Adaptation and Implementation of Learning Activities

Besides establishing a supportive and respectful classroom climate, it is essential to build the activities introduced in this guide into a continuous learning process, rather than using them as stand-alone activities detached from the broader context of your course or workshop. In addition, some adjustment may need to be made to learning activities and reflection/discussion questions included in this user guide based on your teaching needs and objectives.

For example, you may think of adding significant historical events of your discipline to the timeline, discuss with learners how certain events in the timeline have impacted your discipline or how the events are described in your discipline. In addition to contextualizing the learning activity in your particular teaching setting, it is important to explain why you are implementing the activity in terms of its educational value. Without contextualization and rationale, learners may feel as though they are being put through a social experiment and feel resistant or hesitant to actively engage in the learning experience.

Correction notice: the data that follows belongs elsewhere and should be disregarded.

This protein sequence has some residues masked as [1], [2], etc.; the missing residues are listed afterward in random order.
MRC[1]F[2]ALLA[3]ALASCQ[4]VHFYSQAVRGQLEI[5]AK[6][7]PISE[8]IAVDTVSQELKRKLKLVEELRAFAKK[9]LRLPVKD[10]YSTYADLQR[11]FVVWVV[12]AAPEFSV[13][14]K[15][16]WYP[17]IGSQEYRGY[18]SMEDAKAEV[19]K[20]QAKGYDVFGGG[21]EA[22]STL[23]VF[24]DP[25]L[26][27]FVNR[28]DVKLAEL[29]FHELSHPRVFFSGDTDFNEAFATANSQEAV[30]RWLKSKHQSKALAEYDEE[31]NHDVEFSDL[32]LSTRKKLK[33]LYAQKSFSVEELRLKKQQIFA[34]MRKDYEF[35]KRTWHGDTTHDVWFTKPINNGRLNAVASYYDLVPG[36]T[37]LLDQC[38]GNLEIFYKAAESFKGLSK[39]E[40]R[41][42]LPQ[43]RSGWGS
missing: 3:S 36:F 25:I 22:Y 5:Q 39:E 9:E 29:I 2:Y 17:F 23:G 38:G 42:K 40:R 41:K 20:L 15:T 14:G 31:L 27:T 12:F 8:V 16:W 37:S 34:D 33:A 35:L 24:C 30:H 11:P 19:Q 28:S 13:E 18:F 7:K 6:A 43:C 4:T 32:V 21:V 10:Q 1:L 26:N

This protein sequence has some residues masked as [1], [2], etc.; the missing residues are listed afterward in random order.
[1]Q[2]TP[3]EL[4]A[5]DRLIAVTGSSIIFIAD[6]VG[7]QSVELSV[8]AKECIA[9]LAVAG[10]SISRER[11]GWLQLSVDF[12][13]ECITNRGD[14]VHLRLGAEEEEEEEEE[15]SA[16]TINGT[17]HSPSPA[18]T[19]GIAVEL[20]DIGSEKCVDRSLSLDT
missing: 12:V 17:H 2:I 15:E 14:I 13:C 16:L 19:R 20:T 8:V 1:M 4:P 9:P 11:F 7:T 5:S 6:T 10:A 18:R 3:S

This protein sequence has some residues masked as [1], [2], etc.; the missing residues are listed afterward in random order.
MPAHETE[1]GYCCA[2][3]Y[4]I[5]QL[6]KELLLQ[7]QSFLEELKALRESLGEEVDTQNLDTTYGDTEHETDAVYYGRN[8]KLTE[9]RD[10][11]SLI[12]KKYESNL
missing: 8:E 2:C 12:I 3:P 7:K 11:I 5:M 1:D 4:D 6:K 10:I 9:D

As you design your session with any of the learning activities, the issues you need to take into account include:

  • What is the purpose of implementing the activity?
  • How is the activity related to the broader learning context (e.g., learning objectives of the session, course objectives, the disciplinary context, participants’ interest)?
  • How could the activity be modified to make it relevant to the learning context?
  • Are the participants cognitively and emotionally ready for the activity? If not, how can I prepare them?
    • What do they know about the topic addressed in the activity? If there is a knowledge gap, what is it? How could it be filled?
    • Is there a trusting relationship among participants that would allow them to take a risk to explore different aspects of their identities and to engage in difficult conversations together? If not, how could the learning activity be modified? Or, what could I do to develop a stronger relationship before facilitating the activity?
  • Am I ready to facilitate the activity? If not, how will I become ready?
    • What do I know about the topic addressed in the activity? If there is a knowledge gap, what is it? How could it be filled?
    • Do I have strong rapport with the participants?
    • Am I ready to deal with a challenging moments that may arise from the activity, such as participants’ resistance, confusion about their identities, and trauma? What kinds of resources and support are available for me to deal with conflict or crisis? (e.g., Do I have colleagues to help me with the follow-up process? Are there accessible counseling services for participants and myself?)